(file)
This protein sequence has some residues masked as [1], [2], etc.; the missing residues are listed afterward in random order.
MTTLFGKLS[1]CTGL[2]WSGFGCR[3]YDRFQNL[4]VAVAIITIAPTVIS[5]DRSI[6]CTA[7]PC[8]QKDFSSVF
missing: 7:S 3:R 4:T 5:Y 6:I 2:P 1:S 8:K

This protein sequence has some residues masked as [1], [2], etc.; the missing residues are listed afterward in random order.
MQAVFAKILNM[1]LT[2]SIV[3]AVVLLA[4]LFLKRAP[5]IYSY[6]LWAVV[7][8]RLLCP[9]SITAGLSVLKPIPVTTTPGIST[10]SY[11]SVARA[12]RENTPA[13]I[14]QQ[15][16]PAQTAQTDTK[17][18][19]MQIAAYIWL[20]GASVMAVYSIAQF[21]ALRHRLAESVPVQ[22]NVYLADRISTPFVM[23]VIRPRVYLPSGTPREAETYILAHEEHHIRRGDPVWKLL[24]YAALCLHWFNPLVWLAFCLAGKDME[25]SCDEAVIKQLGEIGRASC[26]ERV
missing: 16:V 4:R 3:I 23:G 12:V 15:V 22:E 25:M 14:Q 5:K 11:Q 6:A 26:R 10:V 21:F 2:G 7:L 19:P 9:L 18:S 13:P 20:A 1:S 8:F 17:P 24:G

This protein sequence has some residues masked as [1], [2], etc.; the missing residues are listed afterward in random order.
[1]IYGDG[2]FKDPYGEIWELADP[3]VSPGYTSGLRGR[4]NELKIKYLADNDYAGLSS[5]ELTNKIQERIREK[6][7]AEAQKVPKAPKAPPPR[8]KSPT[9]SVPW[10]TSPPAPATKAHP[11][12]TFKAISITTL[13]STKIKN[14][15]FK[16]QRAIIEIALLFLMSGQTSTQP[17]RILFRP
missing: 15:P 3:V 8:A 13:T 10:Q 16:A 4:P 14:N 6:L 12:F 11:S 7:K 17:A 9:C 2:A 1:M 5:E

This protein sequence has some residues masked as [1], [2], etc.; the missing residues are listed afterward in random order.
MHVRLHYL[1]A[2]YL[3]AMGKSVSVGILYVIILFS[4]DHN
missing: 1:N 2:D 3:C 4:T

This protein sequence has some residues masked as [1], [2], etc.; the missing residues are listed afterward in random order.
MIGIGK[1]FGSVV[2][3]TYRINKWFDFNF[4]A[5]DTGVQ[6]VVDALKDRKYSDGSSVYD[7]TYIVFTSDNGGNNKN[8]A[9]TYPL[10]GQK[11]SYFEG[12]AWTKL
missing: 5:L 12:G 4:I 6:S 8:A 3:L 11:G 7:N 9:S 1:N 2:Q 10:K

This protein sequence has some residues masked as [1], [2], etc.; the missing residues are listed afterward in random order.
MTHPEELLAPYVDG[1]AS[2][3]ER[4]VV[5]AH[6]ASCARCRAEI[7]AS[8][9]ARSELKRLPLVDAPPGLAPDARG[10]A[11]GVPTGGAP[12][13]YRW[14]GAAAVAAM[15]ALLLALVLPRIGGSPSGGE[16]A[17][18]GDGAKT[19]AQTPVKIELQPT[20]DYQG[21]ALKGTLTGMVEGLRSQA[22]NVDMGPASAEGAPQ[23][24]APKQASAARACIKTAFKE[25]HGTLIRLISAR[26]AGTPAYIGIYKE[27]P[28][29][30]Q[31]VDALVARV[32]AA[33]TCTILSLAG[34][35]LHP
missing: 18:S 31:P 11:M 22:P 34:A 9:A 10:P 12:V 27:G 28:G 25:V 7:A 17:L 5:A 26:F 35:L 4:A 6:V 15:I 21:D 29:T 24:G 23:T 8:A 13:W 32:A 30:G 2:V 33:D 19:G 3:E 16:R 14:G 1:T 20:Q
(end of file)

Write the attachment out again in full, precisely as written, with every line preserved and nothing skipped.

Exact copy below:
This protein sequence has some residues masked as [1], [2], etc.; the missing residues are listed afterward in random order.
MTTLFGKLS[1]CTGL[2]WSGFGCR[3]YDRFQNL[4]VAVAIITIAPTVIS[5]DRSI[6]CTA[7]PC[8]QKDFSSVF
missing: 7:S 3:R 4:T 5:Y 6:I 2:P 1:S 8:K

This protein sequence has some residues masked as [1], [2], etc.; the missing residues are listed afterward in random order.
MQAVFAKILNM[1]LT[2]SIV[3]AVVLLA[4]LFLKRAP[5]IYSY[6]LWAVV[7][8]RLLCP[9]SITAGLSVLKPIPVTTTPGIST[10]SY[11]SVARA[12]RENTPA[13]I[14]QQ[15][16]PAQTAQTDTK[17][18][19]MQIAAYIWL[20]GASVMAVYSIAQF[21]ALRHRLAESVPVQ[22]NVYLADRISTPFVM[23]VIRPRVYLPSGTPREAETYILAHEEHHIRRGDPVWKLL[24]YAALCLHWFNPLVWLAFCLAGKDME[25]SCDEAVIKQLGEIGRASC[26]ERV
missing: 16:V 4:R 3:I 23:G 12:V 15:V 22:E 25:M 14:Q 5:K 11:Q 6:A 26:R 10:V 21:F 2:G 7:L 19:P 9:L 18:S 13:P 20:A 1:S 8:F 17:P 24:G

This protein sequence has some residues masked as [1], [2], etc.; the missing residues are listed afterward in random order.
[1]IYGDG[2]FKDPYGEIWELADP[3]VSPGYTSGLRGR[4]NELKIKYLADNDYAGLSS[5]ELTNKIQERIREK[6][7]AEAQKVPKAPKAPPPR[8]KSPT[9]SVPW[10]TSPPAPATKAHP[11][12]TFKAISITTL[13]STKIKN[14][15]FK[16]QRAIIEIALLFLMSGQTSTQP[17]RILFRP
missing: 15:P 3:V 8:A 13:T 10:Q 16:A 4:P 14:N 6:L 12:F 11:S 7:K 17:A 9:C 2:A 1:M 5:E

This protein sequence has some residues masked as [1], [2], etc.; the missing residues are listed afterward in random order.
MHVRLHYL[1]A[2]YL[3]AMGKSVSVGILYVIILFS[4]DHN
missing: 1:N 2:D 3:C 4:T

This protein sequence has some residues masked as [1], [2], etc.; the missing residues are listed afterward in random order.
MIGIGK[1]FGSVV[2][3]TYRINKWFDFNF[4]A[5]DTGVQ[6]VVDALKDRKYSDGSSVYD[7]TYIVFTSDNGGNNKN[8]A[9]TYPL[10]GQK[11]SYFEG[12]AWTKL
missing: 5:L 12:G 4:I 6:S 8:A 3:L 11:G 7:N 9:S 1:N 2:Q 10:K

This protein sequence has some residues masked as [1], [2], etc.; the missing residues are listed afterward in random order.
MTHPEELLAPYVDG[1]AS[2][3]ER[4]VV[5]AH[6]ASCARCRAEI[7]AS[8][9]ARSELKRLPLVDAPPGLAPDARG[10]A[11]GVPTGGAP[12][13]YRW[14]GAAAVAAM[15]ALLLALVLPRIGGSPSGGE[16]A[17][18]GDGAKT[19]AQTPVKIELQPT[20]DYQG[21]ALKGTLTGMVEGLRSQA[22]NVDMGPASAEGAPQ[23][24]APKQASAARACIKTAFKE[25]HGTLIRLISAR[26]AGTPAYIGIYKE[27]P[28][29][30]Q[31]VDALVARV[32]AA[33]TCTILSLAG[34][35]LHP
missing: 18:S 31:P 11:M 22:P 34:A 9:A 10:P 12:V 27:G 28:G 25:V 7:A 17:L 5:A 26:F 35:L 4:A 6:V 15:I 21:D 29:T 24:G 23:T 8:A 13:W 32:A 30:G 2:V 33:D 19:G 3:E 16:R 14:G 1:T 20:Q